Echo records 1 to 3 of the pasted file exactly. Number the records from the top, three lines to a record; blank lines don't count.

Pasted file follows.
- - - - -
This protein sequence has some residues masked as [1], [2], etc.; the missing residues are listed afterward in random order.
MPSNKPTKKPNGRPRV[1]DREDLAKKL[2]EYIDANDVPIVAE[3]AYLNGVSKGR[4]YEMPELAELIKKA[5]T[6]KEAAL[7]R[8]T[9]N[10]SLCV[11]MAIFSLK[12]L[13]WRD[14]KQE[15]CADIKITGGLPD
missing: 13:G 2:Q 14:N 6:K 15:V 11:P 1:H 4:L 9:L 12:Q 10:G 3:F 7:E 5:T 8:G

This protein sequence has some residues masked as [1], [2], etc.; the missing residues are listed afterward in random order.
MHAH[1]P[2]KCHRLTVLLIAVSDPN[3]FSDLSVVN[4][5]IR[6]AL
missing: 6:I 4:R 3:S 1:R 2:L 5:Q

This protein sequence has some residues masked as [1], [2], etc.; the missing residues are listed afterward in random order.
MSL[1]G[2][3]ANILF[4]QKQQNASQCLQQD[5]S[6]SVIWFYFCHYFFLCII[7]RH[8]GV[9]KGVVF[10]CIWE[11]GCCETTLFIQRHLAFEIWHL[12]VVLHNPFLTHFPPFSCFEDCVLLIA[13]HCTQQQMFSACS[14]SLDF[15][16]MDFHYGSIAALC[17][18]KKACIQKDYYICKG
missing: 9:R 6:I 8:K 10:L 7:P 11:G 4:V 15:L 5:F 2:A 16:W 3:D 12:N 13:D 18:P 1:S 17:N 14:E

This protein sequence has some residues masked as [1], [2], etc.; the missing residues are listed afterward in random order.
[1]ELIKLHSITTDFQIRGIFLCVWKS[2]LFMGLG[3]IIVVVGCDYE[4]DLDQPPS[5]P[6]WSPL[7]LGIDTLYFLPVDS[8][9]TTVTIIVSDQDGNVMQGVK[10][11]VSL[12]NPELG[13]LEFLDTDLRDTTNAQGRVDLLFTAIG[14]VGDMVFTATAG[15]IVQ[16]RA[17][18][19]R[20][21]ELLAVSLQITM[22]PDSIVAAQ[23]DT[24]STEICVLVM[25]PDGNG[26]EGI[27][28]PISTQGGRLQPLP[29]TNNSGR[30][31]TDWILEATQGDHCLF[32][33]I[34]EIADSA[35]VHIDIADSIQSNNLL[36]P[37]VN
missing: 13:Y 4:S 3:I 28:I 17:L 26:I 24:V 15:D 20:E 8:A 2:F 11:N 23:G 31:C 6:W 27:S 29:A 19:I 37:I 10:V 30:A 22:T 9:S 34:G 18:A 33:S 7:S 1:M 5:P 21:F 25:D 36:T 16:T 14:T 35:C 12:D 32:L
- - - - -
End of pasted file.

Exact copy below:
This protein sequence has some residues masked as [1], [2], etc.; the missing residues are listed afterward in random order.
MPSNKPTKKPNGRPRV[1]DREDLAKKL[2]EYIDANDVPIVAE[3]AYLNGVSKGR[4]YEMPELAELIKKA[5]T[6]KEAAL[7]R[8]T[9]N[10]SLCV[11]MAIFSLK[12]L[13]WRD[14]KQE[15]CADIKITGGLPD
missing: 13:G 2:Q 14:N 6:K 15:V 11:P 1:H 4:L 9:L 12:Q 10:G 3:F 7:E 5:T 8:G

This protein sequence has some residues masked as [1], [2], etc.; the missing residues are listed afterward in random order.
MHAH[1]P[2]KCHRLTVLLIAVSDPN[3]FSDLSVVN[4][5]IR[6]AL
missing: 6:I 4:R 3:S 1:R 2:L 5:Q

This protein sequence has some residues masked as [1], [2], etc.; the missing residues are listed afterward in random order.
MSL[1]G[2][3]ANILF[4]QKQQNASQCLQQD[5]S[6]SVIWFYFCHYFFLCII[7]RH[8]GV[9]KGVVF[10]CIWE[11]GCCETTLFIQRHLAFEIWHL[12]VVLHNPFLTHFPPFSCFEDCVLLIA[13]HCTQQQMFSACS[14]SLDF[15][16]MDFHYGSIAALC[17][18]KKACIQKDYYICKG
missing: 9:R 6:I 8:K 10:L 7:P 11:G 4:V 15:L 5:F 2:A 16:W 3:D 12:N 13:D 18:P 1:S 17:N 14:E